Bev Rodin CSPWC, OSA, PhD
Bev Rodin is well known as one of Canada’s highly respected contemporary landscape painters. Her remarkable large scale canvases are included in Canadian and international collections, including corporate and government collections. Bev’s paintings have been selected for museum shows as well as touring exhibitions.
Bev Rodin was born in Ontario, Canada, of Swedish, French and Scottish heritage and her grandparents were prairie homestead farmers. Her strong dialogue with the natural landscape reflect her experience both as a child and as an adult living in Ontario, Quebec, British Columbia, Alberta, Saskatchewan and Denver and her adventures both in North America and Europe.
From an early age, Bev explored creative pursuits in music, dance, drawing, painting and singing. She received her PhD from U of T, an MA from Vermont College and her BA from the U of S. Her academic background is complemented by studies with prominent American and Canadian painters. Bev also benefited from one on one critiques with her friend Renata Realini. This relationship has led Bev to value mentorship in the arts and she is a favoured advisor and mentor.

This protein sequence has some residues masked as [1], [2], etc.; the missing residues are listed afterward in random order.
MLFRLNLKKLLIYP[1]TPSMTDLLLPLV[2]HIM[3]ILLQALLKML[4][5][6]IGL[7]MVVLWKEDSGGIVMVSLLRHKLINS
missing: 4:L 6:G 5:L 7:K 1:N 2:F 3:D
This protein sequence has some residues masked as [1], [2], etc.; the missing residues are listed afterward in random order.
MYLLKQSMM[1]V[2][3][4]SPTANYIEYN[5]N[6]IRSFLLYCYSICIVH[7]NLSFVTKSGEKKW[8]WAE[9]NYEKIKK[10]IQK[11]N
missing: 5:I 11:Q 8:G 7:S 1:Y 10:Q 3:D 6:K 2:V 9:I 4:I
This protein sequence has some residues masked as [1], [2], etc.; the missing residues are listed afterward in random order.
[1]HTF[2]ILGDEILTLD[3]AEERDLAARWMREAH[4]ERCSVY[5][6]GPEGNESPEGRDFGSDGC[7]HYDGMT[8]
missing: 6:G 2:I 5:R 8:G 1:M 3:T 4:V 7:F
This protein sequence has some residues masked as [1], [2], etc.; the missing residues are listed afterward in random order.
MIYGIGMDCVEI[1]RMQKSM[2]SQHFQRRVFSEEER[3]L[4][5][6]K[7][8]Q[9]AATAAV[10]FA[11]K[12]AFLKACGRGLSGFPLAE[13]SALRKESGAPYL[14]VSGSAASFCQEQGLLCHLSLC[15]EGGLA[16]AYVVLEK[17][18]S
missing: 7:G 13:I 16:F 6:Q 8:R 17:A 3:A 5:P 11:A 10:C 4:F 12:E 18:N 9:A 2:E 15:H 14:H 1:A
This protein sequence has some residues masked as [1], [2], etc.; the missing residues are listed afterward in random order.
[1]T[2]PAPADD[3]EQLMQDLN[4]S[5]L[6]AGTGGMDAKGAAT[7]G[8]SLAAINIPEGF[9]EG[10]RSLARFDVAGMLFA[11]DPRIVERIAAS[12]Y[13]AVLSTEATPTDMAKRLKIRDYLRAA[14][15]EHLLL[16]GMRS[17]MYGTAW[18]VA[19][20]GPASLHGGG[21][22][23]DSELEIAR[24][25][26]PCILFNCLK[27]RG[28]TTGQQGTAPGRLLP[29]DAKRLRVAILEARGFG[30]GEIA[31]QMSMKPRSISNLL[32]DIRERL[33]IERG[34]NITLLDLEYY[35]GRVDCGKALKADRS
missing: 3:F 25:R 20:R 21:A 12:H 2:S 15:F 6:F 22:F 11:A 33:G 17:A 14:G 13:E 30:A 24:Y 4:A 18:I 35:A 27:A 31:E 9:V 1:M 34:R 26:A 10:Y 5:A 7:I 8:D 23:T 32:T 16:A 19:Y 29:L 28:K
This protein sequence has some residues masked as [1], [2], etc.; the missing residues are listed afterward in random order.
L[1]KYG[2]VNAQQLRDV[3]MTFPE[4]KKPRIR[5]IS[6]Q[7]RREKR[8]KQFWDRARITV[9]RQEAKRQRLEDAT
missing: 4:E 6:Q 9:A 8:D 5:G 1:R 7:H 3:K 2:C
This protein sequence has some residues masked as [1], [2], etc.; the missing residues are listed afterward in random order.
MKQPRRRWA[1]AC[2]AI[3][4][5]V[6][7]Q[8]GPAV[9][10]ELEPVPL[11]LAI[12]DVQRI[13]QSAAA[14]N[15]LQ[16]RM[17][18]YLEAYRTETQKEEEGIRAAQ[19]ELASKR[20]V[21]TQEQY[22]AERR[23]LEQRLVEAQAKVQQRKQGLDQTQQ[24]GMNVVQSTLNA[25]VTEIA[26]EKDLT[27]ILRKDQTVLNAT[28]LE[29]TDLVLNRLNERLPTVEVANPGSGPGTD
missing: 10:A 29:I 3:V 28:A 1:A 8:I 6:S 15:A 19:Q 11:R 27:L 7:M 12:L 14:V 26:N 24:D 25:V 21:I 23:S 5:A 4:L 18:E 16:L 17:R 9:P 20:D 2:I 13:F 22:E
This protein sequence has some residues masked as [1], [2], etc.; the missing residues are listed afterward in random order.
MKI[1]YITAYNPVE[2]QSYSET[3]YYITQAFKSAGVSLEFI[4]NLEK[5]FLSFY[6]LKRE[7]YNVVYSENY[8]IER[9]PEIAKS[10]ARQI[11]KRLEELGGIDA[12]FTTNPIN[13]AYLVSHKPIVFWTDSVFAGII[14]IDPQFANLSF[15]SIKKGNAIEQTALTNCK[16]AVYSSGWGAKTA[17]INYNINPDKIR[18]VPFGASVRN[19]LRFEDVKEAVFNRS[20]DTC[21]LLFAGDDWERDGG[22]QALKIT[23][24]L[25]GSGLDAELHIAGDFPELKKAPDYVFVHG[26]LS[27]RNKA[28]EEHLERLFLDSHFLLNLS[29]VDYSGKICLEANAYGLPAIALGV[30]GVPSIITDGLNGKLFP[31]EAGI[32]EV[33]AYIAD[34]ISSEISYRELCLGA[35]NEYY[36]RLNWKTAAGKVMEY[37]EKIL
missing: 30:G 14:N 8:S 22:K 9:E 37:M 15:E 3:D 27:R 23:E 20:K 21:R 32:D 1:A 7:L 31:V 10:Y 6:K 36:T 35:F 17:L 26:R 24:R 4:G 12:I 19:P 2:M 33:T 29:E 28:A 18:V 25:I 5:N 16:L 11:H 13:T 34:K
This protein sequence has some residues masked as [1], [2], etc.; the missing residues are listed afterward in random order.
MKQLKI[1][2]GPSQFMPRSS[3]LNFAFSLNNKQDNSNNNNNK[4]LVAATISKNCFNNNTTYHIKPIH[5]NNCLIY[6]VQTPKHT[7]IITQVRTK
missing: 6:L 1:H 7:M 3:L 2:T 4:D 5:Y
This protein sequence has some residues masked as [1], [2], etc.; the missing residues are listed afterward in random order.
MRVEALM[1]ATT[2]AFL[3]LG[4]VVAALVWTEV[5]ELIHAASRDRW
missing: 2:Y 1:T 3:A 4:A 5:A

Bev’s paintings and writing have been published in numerous books on artists and art technique, international art magazines and children’s books . As an inspirational design and painting instructor, Bev’s teaching contracts have included Ryerson University, University of Toronto, OCAD, Brock University and York University.
Bev’s paintings explore the universal and collective experience of natural landscapes. Unusual lighting, mist, transience, fragility, fleeting encounters with dappled light, water movements, atmosphere, transparency and reflections are combined with elegant colour groupings to create paintings that although nature based are illusionary, abstracted, haunting, quiet, sometimes energized and occasionally magical. Her contemporary paintings are spiritual, peaceful and powerful. Rich in scale and accomplished in technique her paintings exude a strong reverence for each moment in time. A signature series, the Forest Light Series are a metaphor for universal human qualities such as patience, majesty and growth.